The Fort Collins Community Network (FCCN) is an unincorporated association of public-sector entities in northern Colorado that participate in collaborative networking. Among the goals of the activity are
- By sharing, participants enjoy higher-speed, higher-quality networking.
- Economies of scale result in lower costs for networking.
- Participants experience greater performance for traffic among themselves.
- Participants experience greater performance for traffic to and from private sector entities that peer with the FCCN.
- Shared technical expertise results via the Greatest Common Denominator of the technical staff of the participants.
The above goals have been substantially achieved.
Access to the Internet for the FCCN is provided by the Front Range GigaPoP (FRGP) in Denver. The FRGP is multi-homed to three Internet1 providers, and also provides access to the next generation, high-speed Internet2 network for K-20 sites.
Local access is obtained over fiber that may be leased from the City of Fort Collins or Platte River Power Authority.
The FCCN is not an Internet Service Provider (ISP) as it does not provide typical ISP functions, such as email, domain name service, IP addresses, etc. Rather, it is a group that simply shares networking access.
The philosophy of the activity is high-quality, low-cost services, with a minimum of administrative overhead. Indeed, this is why the activity is not incorporated, and why it operates informally.
Participants and Contacts
Participants include Colorado State University, the Cities of Fort Collins and Loveland, Larimer County, Platte River Power Authority, Poudre School District, and Poudre Valley Hospital. Administrative contacts for the above entities are:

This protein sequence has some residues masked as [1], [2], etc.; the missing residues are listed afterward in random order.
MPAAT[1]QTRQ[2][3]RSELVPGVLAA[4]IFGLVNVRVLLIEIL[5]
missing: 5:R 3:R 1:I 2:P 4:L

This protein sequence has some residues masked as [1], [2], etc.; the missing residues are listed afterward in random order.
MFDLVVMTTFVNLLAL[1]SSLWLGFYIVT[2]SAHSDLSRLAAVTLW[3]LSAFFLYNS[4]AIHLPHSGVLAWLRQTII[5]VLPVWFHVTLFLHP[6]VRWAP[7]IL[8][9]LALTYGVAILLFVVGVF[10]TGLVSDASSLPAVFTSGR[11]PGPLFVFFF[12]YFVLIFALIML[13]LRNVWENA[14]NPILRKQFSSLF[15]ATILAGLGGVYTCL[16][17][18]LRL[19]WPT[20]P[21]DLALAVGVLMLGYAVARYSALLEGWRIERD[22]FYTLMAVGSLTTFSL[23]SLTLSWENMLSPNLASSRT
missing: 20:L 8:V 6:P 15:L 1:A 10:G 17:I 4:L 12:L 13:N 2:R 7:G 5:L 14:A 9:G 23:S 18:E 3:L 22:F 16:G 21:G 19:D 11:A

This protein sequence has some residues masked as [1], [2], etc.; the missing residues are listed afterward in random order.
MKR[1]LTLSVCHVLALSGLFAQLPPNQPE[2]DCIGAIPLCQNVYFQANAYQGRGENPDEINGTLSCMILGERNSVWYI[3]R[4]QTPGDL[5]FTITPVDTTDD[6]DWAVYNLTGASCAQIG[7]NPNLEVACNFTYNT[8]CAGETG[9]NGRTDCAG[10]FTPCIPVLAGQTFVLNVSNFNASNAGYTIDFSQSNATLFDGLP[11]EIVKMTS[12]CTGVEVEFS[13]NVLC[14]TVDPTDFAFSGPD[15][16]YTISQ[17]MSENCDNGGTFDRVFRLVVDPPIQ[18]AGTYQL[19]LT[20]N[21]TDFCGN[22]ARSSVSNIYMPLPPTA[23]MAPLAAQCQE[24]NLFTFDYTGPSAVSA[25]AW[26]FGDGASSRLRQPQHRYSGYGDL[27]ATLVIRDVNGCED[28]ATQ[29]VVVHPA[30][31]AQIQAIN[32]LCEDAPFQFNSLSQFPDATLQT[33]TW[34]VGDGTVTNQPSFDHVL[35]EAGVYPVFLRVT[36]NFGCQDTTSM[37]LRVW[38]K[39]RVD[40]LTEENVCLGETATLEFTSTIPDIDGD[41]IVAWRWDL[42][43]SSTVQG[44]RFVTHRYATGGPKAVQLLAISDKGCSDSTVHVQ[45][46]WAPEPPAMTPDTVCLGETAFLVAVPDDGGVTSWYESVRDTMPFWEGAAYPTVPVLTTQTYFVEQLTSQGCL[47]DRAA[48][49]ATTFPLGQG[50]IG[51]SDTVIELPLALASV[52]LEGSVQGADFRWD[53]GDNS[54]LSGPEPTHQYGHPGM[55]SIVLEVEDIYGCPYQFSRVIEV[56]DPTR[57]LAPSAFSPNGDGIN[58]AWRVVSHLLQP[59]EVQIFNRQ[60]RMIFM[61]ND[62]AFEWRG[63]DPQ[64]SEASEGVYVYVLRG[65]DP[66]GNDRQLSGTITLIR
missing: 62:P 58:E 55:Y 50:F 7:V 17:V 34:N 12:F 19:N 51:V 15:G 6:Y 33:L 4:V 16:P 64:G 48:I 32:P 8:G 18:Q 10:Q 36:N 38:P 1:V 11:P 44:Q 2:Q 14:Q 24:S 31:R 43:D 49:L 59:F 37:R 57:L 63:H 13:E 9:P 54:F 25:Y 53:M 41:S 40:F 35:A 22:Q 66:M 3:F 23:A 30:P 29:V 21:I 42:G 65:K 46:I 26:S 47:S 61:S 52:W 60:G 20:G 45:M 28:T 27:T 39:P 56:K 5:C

- Colorado State University
- City of Fort Collins
- City of Loveland
- Front Range Community College
- Larimer County
- Platte River Power Authority
- Poudre School District
- Liberty Common Schools
- UC Health (Poudre Valley Hospital and Medical Center of the Rockies)
The above administrative contacts serve on a de facto Steering Committee, and govern the FCCN by majority vote. Typically, votes are unanimous.
The technical lead on the effort is Jason Huitt at Colorado State University.
Participants pay one-time costs and recurring costs. One-time costs consist of paying for the port on the router to which the site connects, and for the equipment on the ends of the fiber used to transport 10 Mbps Ethernet. Recurring costs for each site include the cost of leasing the fiber from the site to the hub at Colorado State University. Recurring shared costs are partitioned each month according to Internet capacity. All participants, except CSU, share a Permanent Virtual Circuit (PVC) to the FRGP. Each month, the FRGP bills Colorado State University for costs associated with the PVC. These costs are partitioned, with no overhead or administrative fee added, among the sites sharing that PVC added to the costs of the circuit to the FRGP and the total costs are according to their measured Internet usage during the month. Although the costs are not constant, they “float” as does a site’s usage and as do the FRGP’s costs, this algorithm yields very low costs for all participants.
Peering is establishing a routing “short circuit” between sites that provides better performance and lowers costs by keeping local traffic local. The FCCN will peer with any major private sector networking provider under the following conditions
- The provider must have sufficient technical expertise to engage in BGP4 routing
- The provider must provide and pay for its own transport to the FCCN
- The FCCN will provide, free of charge to the provider, a port on its router, and manage the provider’s connection to the FCCN
- The provider must enter into a legal agreement with Colorado State University specifying the terms and conditions for the connection.
Sites interested in peering with the FCCN should contact Jason Huitt.